I know I do not always get my post in on the correct day, but the story remains the same. I just watched this CNN special "WITNESSED: The Killings at Kent State" and it brought back a lot of memories. I am certain if you were anywhere near your teenage years or above in 1970 you remember the end of the 60s and the beginning of the 70s with the events at Kent State on May 4, 1970.
It is hard to believe it has already been more than forty-four years since the Ohio National Guard killed four Kent State students on Blanket Hill on the campus of Kent State University. It all started five days earlier when President Nixon announced his invasion of Cambodia and the ramping up of the Vietnam War.
Many people felt let down because Nixon had said he was going to de-escalate in Vietnam and Cambodia. Instead, he makes the announcement how he is going to escalate the war and bring in more American troops to advance on areas along the Vietnam and Cambodia borders. I like this chart he showed on a nationally televised presentation. It shows just how far we have come in forty-four years of television graphics and technology:
What happened when Nixon made that statement about advancing instead of de-escalating it made the divide we all ready had between the Vietnam supporters and the antiwar movement.
The students at Kent State University were just the tip of the iceberg of students all over the country who were outraged when Nixon called them "Bums" in an article in the New York Times shortly before the end of April. Students and antiwar supporters all over the country were outraged and incensed at that event. It was starting to throw fuel on the fire of the divide it was happening in the country.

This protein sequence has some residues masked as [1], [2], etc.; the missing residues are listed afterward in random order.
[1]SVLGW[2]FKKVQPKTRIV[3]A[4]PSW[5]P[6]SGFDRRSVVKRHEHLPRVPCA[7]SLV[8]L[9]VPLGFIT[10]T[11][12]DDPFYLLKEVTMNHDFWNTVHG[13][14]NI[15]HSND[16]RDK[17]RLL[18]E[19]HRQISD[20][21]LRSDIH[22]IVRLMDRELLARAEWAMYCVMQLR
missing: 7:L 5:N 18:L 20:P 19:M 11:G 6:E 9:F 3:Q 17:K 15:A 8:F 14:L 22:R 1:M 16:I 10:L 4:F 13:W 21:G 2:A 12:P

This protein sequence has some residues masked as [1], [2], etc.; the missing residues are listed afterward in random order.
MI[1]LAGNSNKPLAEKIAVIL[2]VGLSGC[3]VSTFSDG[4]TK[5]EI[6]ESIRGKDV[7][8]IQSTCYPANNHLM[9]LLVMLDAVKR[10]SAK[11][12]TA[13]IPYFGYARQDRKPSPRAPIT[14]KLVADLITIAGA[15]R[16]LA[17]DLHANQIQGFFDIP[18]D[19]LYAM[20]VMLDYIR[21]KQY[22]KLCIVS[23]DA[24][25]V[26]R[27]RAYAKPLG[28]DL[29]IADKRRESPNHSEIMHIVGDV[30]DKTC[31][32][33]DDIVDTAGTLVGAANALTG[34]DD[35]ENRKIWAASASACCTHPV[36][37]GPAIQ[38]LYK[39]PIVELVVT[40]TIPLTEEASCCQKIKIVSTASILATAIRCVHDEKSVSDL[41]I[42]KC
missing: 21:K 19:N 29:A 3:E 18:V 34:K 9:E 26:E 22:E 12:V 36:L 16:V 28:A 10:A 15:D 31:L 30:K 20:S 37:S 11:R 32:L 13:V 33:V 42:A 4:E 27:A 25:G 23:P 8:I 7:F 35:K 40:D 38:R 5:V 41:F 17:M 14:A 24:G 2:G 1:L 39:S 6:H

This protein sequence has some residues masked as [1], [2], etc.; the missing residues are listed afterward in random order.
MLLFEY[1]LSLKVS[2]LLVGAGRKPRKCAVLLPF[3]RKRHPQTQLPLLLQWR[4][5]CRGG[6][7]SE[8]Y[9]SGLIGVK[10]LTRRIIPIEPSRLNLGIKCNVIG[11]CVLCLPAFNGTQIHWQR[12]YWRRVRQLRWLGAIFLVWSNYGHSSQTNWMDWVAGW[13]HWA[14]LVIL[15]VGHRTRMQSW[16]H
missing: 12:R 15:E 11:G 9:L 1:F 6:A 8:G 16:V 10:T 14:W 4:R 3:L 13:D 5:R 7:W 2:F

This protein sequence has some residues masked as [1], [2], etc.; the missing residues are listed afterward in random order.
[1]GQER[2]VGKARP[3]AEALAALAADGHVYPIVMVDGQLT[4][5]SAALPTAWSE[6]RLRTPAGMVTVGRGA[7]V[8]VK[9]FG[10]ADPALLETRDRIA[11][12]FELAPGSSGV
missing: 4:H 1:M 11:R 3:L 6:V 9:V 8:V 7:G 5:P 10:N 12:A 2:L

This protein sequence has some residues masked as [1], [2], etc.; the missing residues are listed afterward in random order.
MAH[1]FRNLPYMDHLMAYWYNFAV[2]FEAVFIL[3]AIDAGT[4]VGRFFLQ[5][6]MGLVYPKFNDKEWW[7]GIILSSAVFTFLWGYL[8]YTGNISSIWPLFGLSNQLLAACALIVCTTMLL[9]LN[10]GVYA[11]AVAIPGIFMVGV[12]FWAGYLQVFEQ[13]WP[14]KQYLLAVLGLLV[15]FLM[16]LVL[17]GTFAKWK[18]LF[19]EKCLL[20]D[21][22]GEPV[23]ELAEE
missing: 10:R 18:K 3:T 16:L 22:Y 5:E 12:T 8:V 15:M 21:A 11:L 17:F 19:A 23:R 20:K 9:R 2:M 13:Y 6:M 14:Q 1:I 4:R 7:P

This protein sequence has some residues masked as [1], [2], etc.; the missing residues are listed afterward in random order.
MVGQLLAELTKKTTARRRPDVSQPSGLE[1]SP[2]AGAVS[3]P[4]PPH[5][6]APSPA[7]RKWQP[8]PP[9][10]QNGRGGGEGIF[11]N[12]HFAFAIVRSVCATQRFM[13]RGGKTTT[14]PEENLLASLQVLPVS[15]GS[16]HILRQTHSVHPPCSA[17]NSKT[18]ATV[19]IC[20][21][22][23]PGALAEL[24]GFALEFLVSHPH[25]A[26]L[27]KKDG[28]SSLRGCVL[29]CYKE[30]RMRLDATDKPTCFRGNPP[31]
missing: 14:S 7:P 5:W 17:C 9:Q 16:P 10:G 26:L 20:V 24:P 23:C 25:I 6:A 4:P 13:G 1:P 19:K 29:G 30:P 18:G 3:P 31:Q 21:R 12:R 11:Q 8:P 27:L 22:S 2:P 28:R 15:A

There is always been a debate about whether or not an order was given to the Ohio National Guard to fire upon the students. According to the special, a recently enhanced recording shows the Guards were ordered to open fire on unarmed, innocent, fleeing students. Four students like dead and nine more were injured. One of those students was shot in the back and remains paralyzed to this day. O will get back to them later.
In an interesting epilogue on the video this statement occurs:
The 28 national guardsmen who fired their weapons signed a declaration of regret for the incidents of May 4th, 1970 … but have never apologized for their actions.
I find it interesting how only sixty-seven rounds were fired and it has caused a debate to this day about how the event should have unfolded peacefully.
At no time in history has a branch of the United States military fired on innocent civilians with live ammunition.
The four students killed were Allison Krause, William Schroeder, was shot in the back; Sandy Schreuer, had been walking to class, and Michael Miller shown in this iconic, Pulitzer prize-winning photograph as Mary Ann Vecchio screamed for help over his dead body:
Click on the image to make it larger:
I remember watching Walter Cronkite tell us on the news that night about the terrible massacre on the Kent State campus in Kent, Ohio. I had never even heard of Kent, Ohio before. That shows you how naïve I was to my world outside of Worthington, Minnesota.
The thing that was so disturbing to me about Nixon ramping up the war and sending more troops in was he won election in 1968 telling us he was going to end the Vietnam War. He was lying to us way back then. He had no intention of stopping the war and withdrawing our troops.
As always, I look forward to your comments. I specially look forward to your comments if you will remember that time and how it affected your friends and family and especially you.